Hong Kong Ballet’s glittering "Jewels" a triumph

May 25, 2021 10:01
Daniel Camargo & Ye Feifei in “Diamonds” Photo: y Tony Luk

Full-house audiences enthusiastically welcomed the Hong Kong Ballet back on stage last weekend for its first programme of live performances this year. All five performances of the company’s premiere of “Jewels” at the Hong Kong Academy for Performing Arts were sold out.

“Jewels” is a three-act ballet created in 1967 by George Balanchine, the greatest ballet choreographer of the 20th century. It is in fact the first full-length abstract ballet in history. The choreographer was inspired by a chance visit to the high jewellery boutique Van Cleef & Arpels on Fifth Avenue, New York.

“Emeralds” set to music by Faure pays tribute to France, the birthplace of classical ballet. “Rubies” set to Stravinsky salutes America, Balanchine’s adopted homeland where he founded the New York City Ballet. And the final part “Diamonds” set to Tchaikovsky’s third symphony is Balanchine’s homage to his roots and upbringing in the Imperial Ballet of Russia in St. Petersburg.

This Balanchine masterpiece has become an international hit in the past two decades, being in the repertory of every top ballet company in the world including the Royal Ballet and the Paris Opera Ballet. Local audiences last saw this triptych in 2015 danced by the Bolshoi Ballet. Hong Kong Ballet premiered only the second part “Rubies” in 2008.

This new Hong Kong production staged by the Balanchine Trust has been eagerly awaited, after its postponement from last year due to the Covid pandemic. Diana White is responsible for staging both “Emeralds” and “Diamonds” this time, while “Rubies” is staged by Paul Boos. The original sumptuous costumes by Barbara Karinska have been faithfully reproduced.

The first part “Emeralds” evokes the Romantic era of ballet. Chen Zhiyao danced lyrically with freshness as the first ballerina; her arm movements were light and breezy. She was well partnered by Garry Corpus in the first duet. Yang Ruiqi was expressive as the second ballerina. The whole cast was admirable.

In contrast, the highly energetic style of the second part “Rubies” is perhaps the hardest part for the Hong Kong dancers to bring off. The corps de ballet women’s high battements bring to mind the high kicks of a chorus line of women in the Broadway musicals. Amber Lewis was joyous in the ballerina role, dancing the witty choreography with an effortless ease. Shen Jie dazzled with his technical bravura, and Wang Qingxin was eye-catching as the tall female soloist.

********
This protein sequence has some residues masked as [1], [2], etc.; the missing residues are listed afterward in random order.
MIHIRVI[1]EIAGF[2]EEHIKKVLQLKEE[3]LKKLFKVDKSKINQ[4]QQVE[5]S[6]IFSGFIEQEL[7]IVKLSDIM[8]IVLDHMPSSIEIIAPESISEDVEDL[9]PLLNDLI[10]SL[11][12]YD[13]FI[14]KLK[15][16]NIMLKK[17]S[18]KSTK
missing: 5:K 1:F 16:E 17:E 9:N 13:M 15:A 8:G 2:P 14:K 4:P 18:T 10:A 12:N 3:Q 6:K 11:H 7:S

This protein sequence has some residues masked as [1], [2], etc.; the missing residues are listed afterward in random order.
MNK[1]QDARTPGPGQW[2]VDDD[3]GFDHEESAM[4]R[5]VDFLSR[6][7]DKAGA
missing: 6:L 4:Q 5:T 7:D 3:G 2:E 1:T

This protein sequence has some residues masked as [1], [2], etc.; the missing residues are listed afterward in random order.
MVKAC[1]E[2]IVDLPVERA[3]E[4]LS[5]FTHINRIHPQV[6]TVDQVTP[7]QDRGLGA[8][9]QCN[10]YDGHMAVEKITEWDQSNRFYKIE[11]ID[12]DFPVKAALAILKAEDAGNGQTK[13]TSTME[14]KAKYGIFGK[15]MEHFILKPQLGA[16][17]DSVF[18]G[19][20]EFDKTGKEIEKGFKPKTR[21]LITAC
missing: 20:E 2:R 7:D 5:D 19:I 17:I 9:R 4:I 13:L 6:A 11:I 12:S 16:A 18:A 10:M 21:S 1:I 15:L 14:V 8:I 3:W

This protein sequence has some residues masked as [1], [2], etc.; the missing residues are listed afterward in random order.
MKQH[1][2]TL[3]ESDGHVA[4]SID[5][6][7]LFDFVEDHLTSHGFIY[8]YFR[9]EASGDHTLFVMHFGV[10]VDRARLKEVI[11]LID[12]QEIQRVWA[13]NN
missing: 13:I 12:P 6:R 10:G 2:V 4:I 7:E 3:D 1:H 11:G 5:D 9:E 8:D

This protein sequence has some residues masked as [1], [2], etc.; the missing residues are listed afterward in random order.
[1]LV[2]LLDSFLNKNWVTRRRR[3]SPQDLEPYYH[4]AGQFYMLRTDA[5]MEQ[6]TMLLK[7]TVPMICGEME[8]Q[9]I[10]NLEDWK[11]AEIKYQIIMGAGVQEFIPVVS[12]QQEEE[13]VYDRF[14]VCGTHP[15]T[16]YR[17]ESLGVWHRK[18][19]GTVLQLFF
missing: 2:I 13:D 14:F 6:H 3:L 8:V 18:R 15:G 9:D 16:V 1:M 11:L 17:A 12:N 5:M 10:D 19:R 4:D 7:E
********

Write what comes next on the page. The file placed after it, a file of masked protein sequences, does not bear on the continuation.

As expected, the dancers felt most at home in final “Diamonds” section which is the closest in style to the Petipa/Tchaikovsky classics that the company performs regularly. Ye Feifei was excellent as the “Diamonds” ballerina. She was pure and radiant in the long and exposed duet, one of the greatest in Balanchine’s oeuvre. The guest star Daniel Camargo was outstanding as her handsome cavalier, and hugely exciting in his dazzling virtuosity, especially his spectacular series of multiple pirouettes which was impeccably danced.

The first night was a triumph for the Hong Kong Ballet, especially the corps de ballet’s confident performance in “Diamonds”. The company was on top form, dancing with an eagerness and joy as if being renewed in Balanchine’s masterly choreography. The closing polonaise with an extended finale was glorious.

Some cast changes later in the weekend were also rewarding. In “Emeralds”, Daniel Camargo was elegant as the first cavalier, while Ye Feifei was glamorous as the second ballerina. As she was exiting the stage on pointe at the end of the second duet, she seemed to be floating on the clouds. Albert Gordon’s airy jumps in the trio were a delight.

In “Rubies” Zhang Xuening impressed as the female soloist. In “Diamonds” Chen Zhiyao danced with a softer tone as the ballerina, and Garry Corpus impressed as her cavalier. Wei Wei also shone in the male lead role in another cast. The City Chamber Orchestra of Hong Kong provided good accompaniment under the baton of the guest conductor Robert Reimer, with Rachel Cheung as the pianist in “Rubies”.

After this sold-out season, “Jewels” should be revived by the Hong Kong Ballet in the not too distant future. It is an excellent showcase for the whole company. And Balanchine’s masterpiece never ceases to yield new rewards on repeated viewings.

-- Contact us at [email protected]

Garry Corpus, Chen Zhiyao in “Emeralds”  Photo:  Conrad Dy-Liacco
HK Ballet in “Rubies” Photo: Conrad Dy-Liacco

veteran dance critic